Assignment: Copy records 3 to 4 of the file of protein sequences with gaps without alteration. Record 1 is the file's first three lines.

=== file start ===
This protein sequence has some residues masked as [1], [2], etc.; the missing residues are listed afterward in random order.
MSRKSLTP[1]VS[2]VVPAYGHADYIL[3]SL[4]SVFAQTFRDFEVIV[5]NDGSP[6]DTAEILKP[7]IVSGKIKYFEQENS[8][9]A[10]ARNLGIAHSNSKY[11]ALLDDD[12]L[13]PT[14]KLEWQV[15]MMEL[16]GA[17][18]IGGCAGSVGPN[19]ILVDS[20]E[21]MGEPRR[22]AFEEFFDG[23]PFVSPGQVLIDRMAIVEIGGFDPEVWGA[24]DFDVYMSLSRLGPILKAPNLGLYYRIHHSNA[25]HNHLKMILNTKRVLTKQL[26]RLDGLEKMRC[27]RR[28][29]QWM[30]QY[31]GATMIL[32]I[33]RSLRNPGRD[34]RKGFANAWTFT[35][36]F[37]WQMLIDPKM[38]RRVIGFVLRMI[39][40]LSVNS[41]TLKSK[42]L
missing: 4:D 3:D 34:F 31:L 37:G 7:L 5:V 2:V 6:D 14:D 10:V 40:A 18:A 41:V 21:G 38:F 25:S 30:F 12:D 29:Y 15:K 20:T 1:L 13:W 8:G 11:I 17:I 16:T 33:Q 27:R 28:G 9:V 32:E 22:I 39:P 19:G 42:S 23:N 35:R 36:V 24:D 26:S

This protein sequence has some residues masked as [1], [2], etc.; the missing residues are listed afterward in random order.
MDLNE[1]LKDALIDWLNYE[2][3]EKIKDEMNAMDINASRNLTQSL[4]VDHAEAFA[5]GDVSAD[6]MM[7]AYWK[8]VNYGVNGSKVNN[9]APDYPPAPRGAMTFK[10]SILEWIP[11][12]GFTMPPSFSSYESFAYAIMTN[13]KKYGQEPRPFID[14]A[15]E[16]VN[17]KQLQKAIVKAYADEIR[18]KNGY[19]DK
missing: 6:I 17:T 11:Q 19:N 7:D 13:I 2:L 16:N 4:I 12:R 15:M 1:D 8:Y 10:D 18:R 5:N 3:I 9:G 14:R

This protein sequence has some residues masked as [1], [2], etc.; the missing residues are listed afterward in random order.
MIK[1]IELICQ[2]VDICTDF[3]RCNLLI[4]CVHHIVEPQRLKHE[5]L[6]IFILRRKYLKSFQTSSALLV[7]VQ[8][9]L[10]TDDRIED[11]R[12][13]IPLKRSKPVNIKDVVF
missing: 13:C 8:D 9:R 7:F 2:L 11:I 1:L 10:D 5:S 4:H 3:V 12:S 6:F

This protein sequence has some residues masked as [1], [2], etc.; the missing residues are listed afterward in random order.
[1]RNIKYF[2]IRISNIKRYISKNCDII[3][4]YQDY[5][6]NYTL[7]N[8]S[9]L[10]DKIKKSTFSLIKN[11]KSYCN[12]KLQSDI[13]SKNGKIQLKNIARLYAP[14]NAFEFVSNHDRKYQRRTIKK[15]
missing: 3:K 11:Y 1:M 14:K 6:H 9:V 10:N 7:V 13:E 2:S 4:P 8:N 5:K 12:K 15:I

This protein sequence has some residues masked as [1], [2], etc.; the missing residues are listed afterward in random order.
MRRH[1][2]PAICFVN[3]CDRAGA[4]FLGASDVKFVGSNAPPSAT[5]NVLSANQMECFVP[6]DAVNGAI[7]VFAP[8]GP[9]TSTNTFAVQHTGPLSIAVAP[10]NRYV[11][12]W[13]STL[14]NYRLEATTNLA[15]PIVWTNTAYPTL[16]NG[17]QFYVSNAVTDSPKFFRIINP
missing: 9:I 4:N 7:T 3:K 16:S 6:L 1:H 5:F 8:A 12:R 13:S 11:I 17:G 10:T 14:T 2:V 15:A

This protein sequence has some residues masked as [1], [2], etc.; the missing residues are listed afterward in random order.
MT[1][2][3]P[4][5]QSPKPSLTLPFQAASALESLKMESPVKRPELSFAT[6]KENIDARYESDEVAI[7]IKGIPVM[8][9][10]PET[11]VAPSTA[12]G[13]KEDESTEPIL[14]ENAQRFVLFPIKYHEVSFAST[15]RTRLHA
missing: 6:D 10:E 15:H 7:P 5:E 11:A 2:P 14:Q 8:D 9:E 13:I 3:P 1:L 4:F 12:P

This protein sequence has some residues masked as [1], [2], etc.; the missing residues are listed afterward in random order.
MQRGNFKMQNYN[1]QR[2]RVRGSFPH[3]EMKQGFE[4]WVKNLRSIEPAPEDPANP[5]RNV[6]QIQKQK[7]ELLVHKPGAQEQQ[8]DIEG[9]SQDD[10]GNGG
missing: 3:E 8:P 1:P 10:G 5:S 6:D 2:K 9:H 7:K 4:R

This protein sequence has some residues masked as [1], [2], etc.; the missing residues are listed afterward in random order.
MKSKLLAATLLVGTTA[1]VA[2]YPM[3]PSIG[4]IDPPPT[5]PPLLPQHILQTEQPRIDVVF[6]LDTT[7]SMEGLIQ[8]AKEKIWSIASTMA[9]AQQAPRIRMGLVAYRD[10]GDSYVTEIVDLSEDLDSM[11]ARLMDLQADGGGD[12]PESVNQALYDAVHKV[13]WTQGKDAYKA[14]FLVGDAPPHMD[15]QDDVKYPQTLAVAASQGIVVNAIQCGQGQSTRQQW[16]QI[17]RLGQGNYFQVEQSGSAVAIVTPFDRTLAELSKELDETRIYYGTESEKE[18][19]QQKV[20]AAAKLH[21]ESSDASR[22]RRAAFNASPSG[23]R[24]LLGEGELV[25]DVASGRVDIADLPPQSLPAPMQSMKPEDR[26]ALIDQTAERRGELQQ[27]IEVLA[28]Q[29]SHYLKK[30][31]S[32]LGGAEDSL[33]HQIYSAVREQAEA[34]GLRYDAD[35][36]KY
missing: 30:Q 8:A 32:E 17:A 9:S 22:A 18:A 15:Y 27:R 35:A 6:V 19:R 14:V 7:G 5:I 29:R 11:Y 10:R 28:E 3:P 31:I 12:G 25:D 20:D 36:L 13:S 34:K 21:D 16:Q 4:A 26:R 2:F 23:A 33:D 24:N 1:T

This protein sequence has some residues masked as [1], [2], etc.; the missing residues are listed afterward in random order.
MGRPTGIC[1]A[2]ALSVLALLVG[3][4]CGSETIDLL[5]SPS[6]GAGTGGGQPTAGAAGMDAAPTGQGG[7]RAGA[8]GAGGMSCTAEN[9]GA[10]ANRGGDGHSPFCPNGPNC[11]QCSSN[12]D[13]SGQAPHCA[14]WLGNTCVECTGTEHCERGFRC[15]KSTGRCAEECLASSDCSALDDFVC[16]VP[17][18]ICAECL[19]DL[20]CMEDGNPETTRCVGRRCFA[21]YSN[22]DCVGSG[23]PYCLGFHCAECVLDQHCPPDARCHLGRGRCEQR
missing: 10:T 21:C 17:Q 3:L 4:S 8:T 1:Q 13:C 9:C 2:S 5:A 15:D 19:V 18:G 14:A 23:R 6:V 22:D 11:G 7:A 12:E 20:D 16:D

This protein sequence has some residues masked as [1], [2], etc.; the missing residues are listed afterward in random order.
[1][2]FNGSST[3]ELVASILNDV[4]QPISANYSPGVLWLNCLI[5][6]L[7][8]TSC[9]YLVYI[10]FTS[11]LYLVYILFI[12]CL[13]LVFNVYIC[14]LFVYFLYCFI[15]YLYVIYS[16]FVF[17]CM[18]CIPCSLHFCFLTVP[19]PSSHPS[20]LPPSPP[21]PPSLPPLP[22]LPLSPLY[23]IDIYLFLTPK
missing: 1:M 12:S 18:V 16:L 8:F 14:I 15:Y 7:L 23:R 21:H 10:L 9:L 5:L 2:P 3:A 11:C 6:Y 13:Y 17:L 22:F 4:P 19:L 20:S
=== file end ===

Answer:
This protein sequence has some residues masked as [1], [2], etc.; the missing residues are listed afterward in random order.
MIK[1]IELICQ[2]VDICTDF[3]RCNLLI[4]CVHHIVEPQRLKHE[5]L[6]IFILRRKYLKSFQTSSALLV[7]VQ[8][9]L[10]TDDRIED[11]R[12][13]IPLKRSKPVNIKDVVF
missing: 13:C 8:D 9:R 7:F 2:L 11:I 1:L 10:D 5:S 4:H 3:V 12:S 6:F

This protein sequence has some residues masked as [1], [2], etc.; the missing residues are listed afterward in random order.
[1]RNIKYF[2]IRISNIKRYISKNCDII[3][4]YQDY[5][6]NYTL[7]N[8]S[9]L[10]DKIKKSTFSLIKN[11]KSYCN[12]KLQSDI[13]SKNGKIQLKNIARLYAP[14]NAFEFVSNHDRKYQRRTIKK[15]
missing: 3:K 11:Y 1:M 14:K 6:H 9:V 10:N 7:V 13:E 2:S 4:P 8:N 5:K 12:K 15:I